Harlan Pollock, a Dallas plastic surgeon and past president of the American Association for Accreditation of Ambulatory Surgery Facilities, says Texas' law doesn't go far enough to protect patients.
When offices register with the state of Texas, certain requirements kick in for the safe administration of anesthesia, according to Texas Medical Board spokeswoman Leigh Hopper. These include the presence of a doctor and another person certified in treating cardiac arrest and a "crash cart" containing life-saving equipment. But Pollock says these requirements apply only to anesthesia and have little to do with the safety of the surgery itself. Accreditation, on the other hand, would require sterile procedures, physical requirements for the operating room, safety equipment and thorough record-keeping procedures, Pollock says. Sterile procedures are key for infection control, which was what Maryland officials found lacking at Monarch Medspa, medical experts say.
This kind of "an out," in Pollock's words, means "The public has no real assurance that the facility is an adequate facility, and that is disturbing and a real concern," he says.
On Nov. 30, the Texas Medical Board barred Molina from ever performing surgery or dispensing controlled substances, a category that includes some pain medications, such as those with codeine. But Texas has done little to crack down on the offices and med spas where doctors like Molina practice cosmetic surgery, say plaintiff attorneys and plastic surgeons.
Hopper emphasizes that Texas' medical board "rigorously screens" doctors who apply for medical licenses. And once they have these licenses, doctors are required to meet what's known as the generally accepted standard of care no matter what area they practice in, she says.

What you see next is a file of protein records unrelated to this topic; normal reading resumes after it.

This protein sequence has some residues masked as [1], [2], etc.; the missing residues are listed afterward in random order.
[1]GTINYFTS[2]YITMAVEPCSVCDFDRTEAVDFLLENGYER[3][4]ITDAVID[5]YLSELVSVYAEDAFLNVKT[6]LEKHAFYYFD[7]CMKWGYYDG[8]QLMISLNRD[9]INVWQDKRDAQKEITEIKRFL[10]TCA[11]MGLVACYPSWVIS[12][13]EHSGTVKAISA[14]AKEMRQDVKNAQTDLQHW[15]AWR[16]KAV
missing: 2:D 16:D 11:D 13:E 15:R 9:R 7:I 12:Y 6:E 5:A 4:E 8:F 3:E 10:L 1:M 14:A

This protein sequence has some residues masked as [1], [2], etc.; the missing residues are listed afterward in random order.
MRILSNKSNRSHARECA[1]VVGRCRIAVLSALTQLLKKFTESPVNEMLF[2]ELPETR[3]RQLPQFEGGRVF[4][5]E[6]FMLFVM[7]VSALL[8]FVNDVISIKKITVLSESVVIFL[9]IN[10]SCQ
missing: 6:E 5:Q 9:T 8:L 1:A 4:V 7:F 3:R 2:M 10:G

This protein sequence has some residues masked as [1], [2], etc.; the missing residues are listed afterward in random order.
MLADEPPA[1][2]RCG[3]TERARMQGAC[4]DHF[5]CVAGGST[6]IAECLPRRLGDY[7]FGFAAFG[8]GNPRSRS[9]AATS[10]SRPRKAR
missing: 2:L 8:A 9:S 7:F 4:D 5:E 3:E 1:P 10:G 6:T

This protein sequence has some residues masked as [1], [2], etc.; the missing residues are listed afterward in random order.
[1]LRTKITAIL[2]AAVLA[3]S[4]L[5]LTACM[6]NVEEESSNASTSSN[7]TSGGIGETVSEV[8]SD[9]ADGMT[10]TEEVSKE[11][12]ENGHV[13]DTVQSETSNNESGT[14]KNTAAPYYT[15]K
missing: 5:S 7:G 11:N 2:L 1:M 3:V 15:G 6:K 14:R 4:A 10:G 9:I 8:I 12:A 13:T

Still, if Texas' state Legislature wanted to address office-based surgery, Robinson says, the board would "be happy" to implement any new rules.
LeCroy isn't the only Texas patient to suffer after cosmetic surgery in a doctor's office or med spa. The Texas Medical Board also found OB/GYN Barbara Marino didn't meet the "standard of care," have emergency procedures in place or maintain a sterile operative facility during liposuction on patients at Medspa 21 in Houston. One died two days after his liposuction, and an autopsy report said the cause of death was "acute toxicity" from the combined effects of four medications, including a patch for the pain medication Fentanyl, according to the medical board's records. Another patient had excessive levels of pain medicine, the board said.
Late last month, Marino was ordered to observe at least 30 hours of cosmetic surgery by a board-certified plastic surgeon and document other procedures for treating at-risk patients and dealing with emergencies. She did not respond to calls seeking comment.
In November 2011, Laura Bennack, an emergency room doctor who owns Radiance MedSpa in San Antonio, had her practice put under the supervision of another physician by the Texas Medical Board. It had investigated the treatment of 10 cosmetic surgery patients and found she didn't meet what it considers the appropriate "standard of care" or keep adequate surgery records. According to the board's disciplinary order, Bennack performs tummy tucks, liposuction and breast augmentation while patients are awake. The board said in an order in February 2010 that Bennack acknowledged her medical recordkeeping was "sparse at best." Bennack did not respond to calls seeking comment.